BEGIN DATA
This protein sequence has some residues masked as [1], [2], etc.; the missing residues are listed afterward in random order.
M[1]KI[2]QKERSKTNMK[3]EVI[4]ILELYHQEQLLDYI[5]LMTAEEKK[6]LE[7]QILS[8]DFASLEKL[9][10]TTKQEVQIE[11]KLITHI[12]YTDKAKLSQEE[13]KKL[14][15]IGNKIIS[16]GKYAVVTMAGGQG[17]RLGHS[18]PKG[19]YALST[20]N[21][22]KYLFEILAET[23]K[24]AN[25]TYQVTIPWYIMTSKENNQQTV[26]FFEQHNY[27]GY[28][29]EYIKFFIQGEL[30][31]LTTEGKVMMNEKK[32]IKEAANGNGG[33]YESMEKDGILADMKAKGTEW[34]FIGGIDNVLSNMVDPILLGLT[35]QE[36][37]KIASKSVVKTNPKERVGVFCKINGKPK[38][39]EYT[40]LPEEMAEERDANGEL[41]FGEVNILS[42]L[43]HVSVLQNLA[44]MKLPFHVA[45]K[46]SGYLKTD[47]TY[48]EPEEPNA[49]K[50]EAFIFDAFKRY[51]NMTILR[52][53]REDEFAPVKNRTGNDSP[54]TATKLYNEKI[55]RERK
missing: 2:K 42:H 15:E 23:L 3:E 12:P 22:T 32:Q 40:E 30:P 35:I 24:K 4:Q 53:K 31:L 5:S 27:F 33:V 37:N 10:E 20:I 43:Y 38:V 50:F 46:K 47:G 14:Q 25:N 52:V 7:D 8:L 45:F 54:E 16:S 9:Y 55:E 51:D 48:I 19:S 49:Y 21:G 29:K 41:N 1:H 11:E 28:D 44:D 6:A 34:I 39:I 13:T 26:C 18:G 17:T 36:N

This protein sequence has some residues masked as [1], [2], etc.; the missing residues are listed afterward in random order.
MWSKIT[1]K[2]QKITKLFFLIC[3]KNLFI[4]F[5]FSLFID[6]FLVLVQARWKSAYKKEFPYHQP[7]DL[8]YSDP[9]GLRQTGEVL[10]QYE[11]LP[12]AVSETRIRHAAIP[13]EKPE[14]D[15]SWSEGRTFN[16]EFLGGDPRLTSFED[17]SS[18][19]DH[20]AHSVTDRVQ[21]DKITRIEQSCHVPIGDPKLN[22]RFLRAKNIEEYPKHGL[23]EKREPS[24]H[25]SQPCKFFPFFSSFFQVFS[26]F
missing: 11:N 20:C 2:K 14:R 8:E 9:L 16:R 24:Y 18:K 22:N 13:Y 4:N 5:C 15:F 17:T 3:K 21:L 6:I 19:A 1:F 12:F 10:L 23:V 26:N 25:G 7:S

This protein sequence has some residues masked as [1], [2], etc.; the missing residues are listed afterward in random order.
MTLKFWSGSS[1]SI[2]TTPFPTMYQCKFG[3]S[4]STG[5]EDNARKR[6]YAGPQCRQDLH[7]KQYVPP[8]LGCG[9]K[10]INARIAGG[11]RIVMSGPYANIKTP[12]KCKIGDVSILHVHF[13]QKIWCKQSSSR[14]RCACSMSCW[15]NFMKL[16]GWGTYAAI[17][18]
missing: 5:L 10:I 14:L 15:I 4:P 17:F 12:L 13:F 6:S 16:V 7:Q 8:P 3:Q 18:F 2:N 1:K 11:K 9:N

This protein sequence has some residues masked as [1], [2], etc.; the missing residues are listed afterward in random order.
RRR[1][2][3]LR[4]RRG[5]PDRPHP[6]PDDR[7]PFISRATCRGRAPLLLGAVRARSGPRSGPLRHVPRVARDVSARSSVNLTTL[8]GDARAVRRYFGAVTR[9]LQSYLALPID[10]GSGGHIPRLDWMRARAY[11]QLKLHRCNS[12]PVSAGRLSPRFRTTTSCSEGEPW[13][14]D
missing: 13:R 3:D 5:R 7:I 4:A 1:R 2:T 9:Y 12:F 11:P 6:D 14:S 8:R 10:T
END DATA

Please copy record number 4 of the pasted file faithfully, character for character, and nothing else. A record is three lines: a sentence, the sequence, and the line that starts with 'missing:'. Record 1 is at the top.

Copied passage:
This protein sequence has some residues masked as [1], [2], etc.; the missing residues are listed afterward in random order.
RRR[1][2][3]LR[4]RRG[5]PDRPHP[6]PDDR[7]PFISRATCRGRAPLLLGAVRARSGPRSGPLRHVPRVARDVSARSSVNLTTL[8]GDARAVRRYFGAVTR[9]LQSYLALPID[10]GSGGHIPRLDWMRARAY[11]QLKLHRCNS[12]PVSAGRLSPRFRTTTSCSEGEPW[13][14]D
missing: 13:R 3:D 5:R 7:I 4:A 1:R 2:T 9:Y 12:F 11:P 6:D 14:S 8:R 10:T